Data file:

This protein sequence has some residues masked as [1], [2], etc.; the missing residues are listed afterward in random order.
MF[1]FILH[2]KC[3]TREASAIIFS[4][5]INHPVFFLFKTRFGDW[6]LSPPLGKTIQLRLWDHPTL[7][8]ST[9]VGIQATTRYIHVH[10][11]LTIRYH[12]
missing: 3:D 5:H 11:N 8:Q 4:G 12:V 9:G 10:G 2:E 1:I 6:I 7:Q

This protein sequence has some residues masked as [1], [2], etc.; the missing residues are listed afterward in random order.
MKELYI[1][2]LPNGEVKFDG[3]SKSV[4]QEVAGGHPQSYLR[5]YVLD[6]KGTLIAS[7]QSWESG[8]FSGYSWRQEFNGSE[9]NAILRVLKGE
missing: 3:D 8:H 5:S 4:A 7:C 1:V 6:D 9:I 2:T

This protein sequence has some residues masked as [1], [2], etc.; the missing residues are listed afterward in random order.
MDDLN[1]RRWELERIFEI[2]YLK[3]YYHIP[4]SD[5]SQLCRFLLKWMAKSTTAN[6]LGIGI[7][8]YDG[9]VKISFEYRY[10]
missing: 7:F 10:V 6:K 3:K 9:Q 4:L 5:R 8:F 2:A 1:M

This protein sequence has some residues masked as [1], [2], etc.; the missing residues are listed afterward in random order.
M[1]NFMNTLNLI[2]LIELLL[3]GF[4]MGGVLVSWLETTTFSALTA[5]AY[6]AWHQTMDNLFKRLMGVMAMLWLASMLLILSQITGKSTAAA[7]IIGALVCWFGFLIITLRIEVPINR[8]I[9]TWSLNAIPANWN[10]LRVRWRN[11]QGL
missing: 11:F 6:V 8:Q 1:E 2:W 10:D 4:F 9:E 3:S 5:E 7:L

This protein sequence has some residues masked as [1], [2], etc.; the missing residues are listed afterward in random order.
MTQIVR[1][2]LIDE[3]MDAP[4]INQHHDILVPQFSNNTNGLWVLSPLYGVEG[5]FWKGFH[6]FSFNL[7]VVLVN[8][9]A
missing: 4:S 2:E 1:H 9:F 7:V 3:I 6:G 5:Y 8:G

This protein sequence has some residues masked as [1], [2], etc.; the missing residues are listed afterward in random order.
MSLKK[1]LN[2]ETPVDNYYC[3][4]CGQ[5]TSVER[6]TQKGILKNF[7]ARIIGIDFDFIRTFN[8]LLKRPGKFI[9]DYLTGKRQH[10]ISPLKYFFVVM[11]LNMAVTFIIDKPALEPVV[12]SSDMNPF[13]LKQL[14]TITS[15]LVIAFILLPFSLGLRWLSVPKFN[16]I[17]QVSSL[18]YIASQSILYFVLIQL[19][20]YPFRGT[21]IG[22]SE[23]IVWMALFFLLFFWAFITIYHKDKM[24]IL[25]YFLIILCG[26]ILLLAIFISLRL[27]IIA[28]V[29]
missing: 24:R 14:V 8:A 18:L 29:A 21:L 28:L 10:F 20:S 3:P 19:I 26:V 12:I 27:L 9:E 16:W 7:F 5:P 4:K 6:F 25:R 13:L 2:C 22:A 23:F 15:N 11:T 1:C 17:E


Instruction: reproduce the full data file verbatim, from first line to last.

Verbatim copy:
This protein sequence has some residues masked as [1], [2], etc.; the missing residues are listed afterward in random order.
MF[1]FILH[2]KC[3]TREASAIIFS[4][5]INHPVFFLFKTRFGDW[6]LSPPLGKTIQLRLWDHPTL[7][8]ST[9]VGIQATTRYIHVH[10][11]LTIRYH[12]
missing: 3:D 5:H 11:N 8:Q 4:G 12:V 9:G 10:G 2:E 1:I 6:I 7:Q

This protein sequence has some residues masked as [1], [2], etc.; the missing residues are listed afterward in random order.
MKELYI[1][2]LPNGEVKFDG[3]SKSV[4]QEVAGGHPQSYLR[5]YVLD[6]KGTLIAS[7]QSWESG[8]FSGYSWRQEFNGSE[9]NAILRVLKGE
missing: 3:D 8:H 5:S 4:A 7:C 1:V 6:D 9:I 2:T

This protein sequence has some residues masked as [1], [2], etc.; the missing residues are listed afterward in random order.
MDDLN[1]RRWELERIFEI[2]YLK[3]YYHIP[4]SD[5]SQLCRFLLKWMAKSTTAN[6]LGIGI[7][8]YDG[9]VKISFEYRY[10]
missing: 7:F 10:V 6:K 3:K 9:Q 4:L 5:R 8:F 2:A 1:M

This protein sequence has some residues masked as [1], [2], etc.; the missing residues are listed afterward in random order.
M[1]NFMNTLNLI[2]LIELLL[3]GF[4]MGGVLVSWLETTTFSALTA[5]AY[6]AWHQTMDNLFKRLMGVMAMLWLASMLLILSQITGKSTAAA[7]IIGALVCWFGFLIITLRIEVPINR[8]I[9]TWSLNAIPANWN[10]LRVRWRN[11]QGL
missing: 11:F 6:V 8:Q 1:E 2:W 10:D 4:F 9:E 3:S 5:E 7:L

This protein sequence has some residues masked as [1], [2], etc.; the missing residues are listed afterward in random order.
MTQIVR[1][2]LIDE[3]MDAP[4]INQHHDILVPQFSNNTNGLWVLSPLYGVEG[5]FWKGFH[6]FSFNL[7]VVLVN[8][9]A
missing: 4:S 2:E 1:H 9:F 7:V 3:I 6:G 5:Y 8:G

This protein sequence has some residues masked as [1], [2], etc.; the missing residues are listed afterward in random order.
MSLKK[1]LN[2]ETPVDNYYC[3][4]CGQ[5]TSVER[6]TQKGILKNF[7]ARIIGIDFDFIRTFN[8]LLKRPGKFI[9]DYLTGKRQH[10]ISPLKYFFVVM[11]LNMAVTFIIDKPALEPVV[12]SSDMNPF[13]LKQL[14]TITS[15]LVIAFILLPFSLGLRWLSVPKFN[16]I[17]QVSSL[18]YIASQSILYFVLIQL[19][20]YPFRGT[21]IG[22]SE[23]IVWMALFFLLFFWAFITIYHKDKM[24]IL[25]YFLIILCG[26]ILLLAIFISLRL[27]IIA[28]V[29]
missing: 24:R 14:V 8:A 18:L 29:A 21:L 28:L 10:F 20:S 3:P 19:I 26:V 12:I 27:L 9:E 16:W 7:F 5:P 4:K 6:F 25:R 13:L 2:C 22:A 23:F 15:N 11:T 1:C 17:E